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Air Vice-Marshal John Smith Air Vice-Marshal John Smith. A.F.C. C.B.E.

Born June 8th 1924 in Uckfield, Sussex. Died June 22nd 2013 Age 89

Air Vice-Marshal John Smith, started flying on wartime operations before his 18th birthday, he went on to fly the RAF’s strategic nuclear bombers before filling a number of senior appointments in politically sensitive roles overseas.

                    

Air Vice-Marshal John Smith 

In late 1965 Smith was attending an air warfare course for senior officers when Southern Rhodesia made its Unilateral Declaration of Independence (UDI); an oil embargo was imposed, and on November 17 an airlift of oil to landlocked Zambia was launched, involving a large force of RAF transport aircraft and the dispatch of Javelin fighters to Zambia from Cyprus. Smith was withdrawn at short notice and sent to Lusaka in Zambia to create and administer an RAF support force. He played a key role in the success of the operation, which helped to sustain Zambia’s economy.

A few years later Smith was involved in another sensitive operation. After the Turkish invasion of northern Cyprus in July 1974, and with only 24 hours’ notice, he was posted to Cyprus as Air Officer Administration, Headquarters Near East Air Force (NEAF) to meet the challenges created by the invasion. The failure of peace talks in August resulted in the evacuation of almost 10,000 British dependants and tourists from RAF Akrotiri, and Smith’s firm but fair style of management proved invaluable in what was a turbulent situation.

With the steady reduction of the British military presence in the Near East, Smith and his staff administered the withdrawal from the region, including that of the resident squadrons from Akrotiri. This also resulted in the disbandment of NEAF, and the headquarters was closed on March 31 1976, to be replaced by a smaller Air Headquarters Cyprus, Smith was appointed Deputy Air Commander.

Affectionately known as ‘Big John’, Smith not only worked hard but also played hard, achieving considerable prowess in officers mess rugby. At one guest night, he emerged bloody but unbowed from beneath a pile of bodies and was promptly taken aside by the Commander British Forces, Near East, and banned from further participation in rowdy games on the ground that he was too valuable to risk being damaged.

Although he shunned publicity, Smith was highly popular with, and respected by, the airmen of the island and by the wider community. When he left Cyprus at the end of his three-year tour, his departure was marked with a full guard of honour and the RAF Akrotiri Band, a rare honour.

John Edward Smith was educated at Tunbridge Wells Technical Institute. Anxious to join the war effort, he visited a recruiting office, where he lied about his age and was able to join the RAF as an airman in November 1941. In May the next year he transferred to the Fleet Air Arm, and completed his pilot training in Canada.

On returning to Britain he converted to the Seafire (the naval version of the Spitfire) and joined 886 Squadron in the aircraft carrier Attacker, which supported the amphibious landings at Salerno.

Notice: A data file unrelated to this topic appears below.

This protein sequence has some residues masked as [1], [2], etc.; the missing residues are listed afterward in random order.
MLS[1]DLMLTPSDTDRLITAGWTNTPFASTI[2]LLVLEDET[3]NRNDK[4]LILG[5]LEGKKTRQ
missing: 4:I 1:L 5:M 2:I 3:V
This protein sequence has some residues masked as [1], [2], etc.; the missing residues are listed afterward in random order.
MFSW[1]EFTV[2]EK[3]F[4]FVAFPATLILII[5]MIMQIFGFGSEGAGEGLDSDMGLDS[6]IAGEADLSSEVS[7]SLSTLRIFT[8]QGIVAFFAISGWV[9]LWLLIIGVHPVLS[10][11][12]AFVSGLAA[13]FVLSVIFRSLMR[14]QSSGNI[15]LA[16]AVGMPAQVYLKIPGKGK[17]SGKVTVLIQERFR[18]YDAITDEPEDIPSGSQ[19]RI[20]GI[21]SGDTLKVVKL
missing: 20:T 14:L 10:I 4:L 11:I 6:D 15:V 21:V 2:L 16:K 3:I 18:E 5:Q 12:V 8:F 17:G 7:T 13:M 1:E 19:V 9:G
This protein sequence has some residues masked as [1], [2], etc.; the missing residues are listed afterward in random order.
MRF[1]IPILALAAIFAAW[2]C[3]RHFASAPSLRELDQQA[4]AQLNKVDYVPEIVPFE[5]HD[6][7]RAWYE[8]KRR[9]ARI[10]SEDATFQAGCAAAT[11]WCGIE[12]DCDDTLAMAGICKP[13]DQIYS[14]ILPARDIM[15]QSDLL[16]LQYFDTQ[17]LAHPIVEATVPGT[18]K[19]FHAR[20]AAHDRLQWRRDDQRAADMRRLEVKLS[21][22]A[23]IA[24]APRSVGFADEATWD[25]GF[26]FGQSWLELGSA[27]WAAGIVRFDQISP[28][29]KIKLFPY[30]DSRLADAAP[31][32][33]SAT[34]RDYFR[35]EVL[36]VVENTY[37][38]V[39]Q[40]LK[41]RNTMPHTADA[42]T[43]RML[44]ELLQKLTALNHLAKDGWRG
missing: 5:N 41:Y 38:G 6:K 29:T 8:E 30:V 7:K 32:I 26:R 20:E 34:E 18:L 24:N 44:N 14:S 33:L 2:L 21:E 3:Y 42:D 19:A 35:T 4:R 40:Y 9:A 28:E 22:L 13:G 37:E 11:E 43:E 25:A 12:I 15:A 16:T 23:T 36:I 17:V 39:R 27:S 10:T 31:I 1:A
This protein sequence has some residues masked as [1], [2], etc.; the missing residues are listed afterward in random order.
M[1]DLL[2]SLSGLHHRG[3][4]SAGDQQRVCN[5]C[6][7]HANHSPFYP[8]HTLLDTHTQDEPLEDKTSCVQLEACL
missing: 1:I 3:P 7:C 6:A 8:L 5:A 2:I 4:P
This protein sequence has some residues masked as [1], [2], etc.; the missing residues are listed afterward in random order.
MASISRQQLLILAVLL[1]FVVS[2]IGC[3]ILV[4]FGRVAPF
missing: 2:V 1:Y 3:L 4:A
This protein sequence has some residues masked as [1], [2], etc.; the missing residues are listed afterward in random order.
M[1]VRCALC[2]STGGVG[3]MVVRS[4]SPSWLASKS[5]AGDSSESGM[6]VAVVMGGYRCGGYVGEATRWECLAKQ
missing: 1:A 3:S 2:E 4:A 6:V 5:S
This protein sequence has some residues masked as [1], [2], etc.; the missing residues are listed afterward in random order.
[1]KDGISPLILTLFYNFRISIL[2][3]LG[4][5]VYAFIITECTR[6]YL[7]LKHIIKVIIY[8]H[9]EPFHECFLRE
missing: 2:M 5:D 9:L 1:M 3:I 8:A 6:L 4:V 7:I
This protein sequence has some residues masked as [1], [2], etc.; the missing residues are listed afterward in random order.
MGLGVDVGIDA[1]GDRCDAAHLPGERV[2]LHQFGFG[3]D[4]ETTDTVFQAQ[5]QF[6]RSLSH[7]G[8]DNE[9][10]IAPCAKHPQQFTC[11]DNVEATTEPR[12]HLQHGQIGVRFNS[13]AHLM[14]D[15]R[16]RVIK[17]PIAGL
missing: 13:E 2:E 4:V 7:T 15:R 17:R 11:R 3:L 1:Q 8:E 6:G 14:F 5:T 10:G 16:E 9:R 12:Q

After operations in the Aegean, Attacker returned to home waters to prepare for the D-Day landings. Flying from Lee-on-Solent, Smith flew fighter sweeps over northern France strafing enemy positions and road and rail transports before providing air spotting on D-Day for the barrage of naval gunfire.

After re-joining Attacker, he and his squadron sailed for operations in the Indian Ocean. When V-J Day was declared, he was one of the first pilots to land in Singapore.

In 1950 Smith re-joined the RAF. He was one of the first pilots to join the new Canberra bomber force, initially flying with No 50 Squadron from Lincolnshire before joining No 102 Squadron, based at Gütersloh in Germany, as a flight commander and flying instructor. For his service in Germany he was awarded an AFC.

In 1956 he converted to the Valiant, the first of the RAF’s four-jet strategic nuclear bombers, before joining No 7 Squadron at Honington, the beginning of a long association with the Suffolk base. In 1959 he was appointed a flight commander on No 57 Squadron, which had just re-formed with the Victor, the last of the RAF’s three V-bombers.

In 1963 Smith took command of No 90 Squadron, equipped with the Valiant. Two years later fatigue cracks were found in the wings of the aircraft and the force was grounded.

After service in the Far East and at the RAF’s Strike Command, Smith resumed his association with the V-bomber when, in January 1970, he took command of Marham in Norfolk, home of the RAF’s airborne tanker force. During one station exercise, he broke up a  ‘peace’ demonstration at the main gate by using the water from the station’s fire engines. His superiors rebuked him, but his men were delighted. On leaving his post he was appointed CBE.

After a short spell as Director of Recruiting in 1977, Smith was appointed Air Officer Administration at HQ Strike Command in High Wycombe. He was appointed CB in 1979, and retired two years later.

Having moved to Milton Keynes, he helped to run a small woodworking company that, among other things, produced bespoke wooden propellers for vintage aircraft.

John Smith married, in 1944, Rose-Anne Erikson, whom he met when she was a serving Wren. She survives him with four sons and two daughters. Their eldest son predeceased him.


Reprinted with the kind permission of the Daily Telegraph obituaries column.
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Article prepared by Barry Howard of the Spixworthonian Language School.

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